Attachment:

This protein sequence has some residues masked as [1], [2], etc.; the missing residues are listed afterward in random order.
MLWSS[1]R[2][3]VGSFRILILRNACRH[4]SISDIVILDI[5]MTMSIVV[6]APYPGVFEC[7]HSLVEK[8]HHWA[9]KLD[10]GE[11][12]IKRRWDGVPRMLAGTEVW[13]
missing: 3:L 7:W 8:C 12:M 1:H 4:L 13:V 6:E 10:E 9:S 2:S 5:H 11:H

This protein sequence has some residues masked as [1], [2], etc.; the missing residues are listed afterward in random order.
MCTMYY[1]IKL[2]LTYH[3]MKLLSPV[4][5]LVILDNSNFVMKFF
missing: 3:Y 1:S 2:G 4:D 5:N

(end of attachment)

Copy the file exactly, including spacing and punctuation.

This protein sequence has some residues masked as [1], [2], etc.; the missing residues are listed afterward in random order.
MLWSS[1]R[2][3]VGSFRILILRNACRH[4]SISDIVILDI[5]MTMSIVV[6]APYPGVFEC[7]HSLVEK[8]HHWA[9]KLD[10]GE[11][12]IKRRWDGVPRMLAGTEVW[13]
missing: 3:L 7:W 8:C 12:M 1:H 4:L 13:V 6:E 10:E 9:S 2:S 5:H 11:H

This protein sequence has some residues masked as [1], [2], etc.; the missing residues are listed afterward in random order.
MCTMYY[1]IKL[2]LTYH[3]MKLLSPV[4][5]LVILDNSNFVMKFF
missing: 3:Y 1:S 2:G 4:D 5:N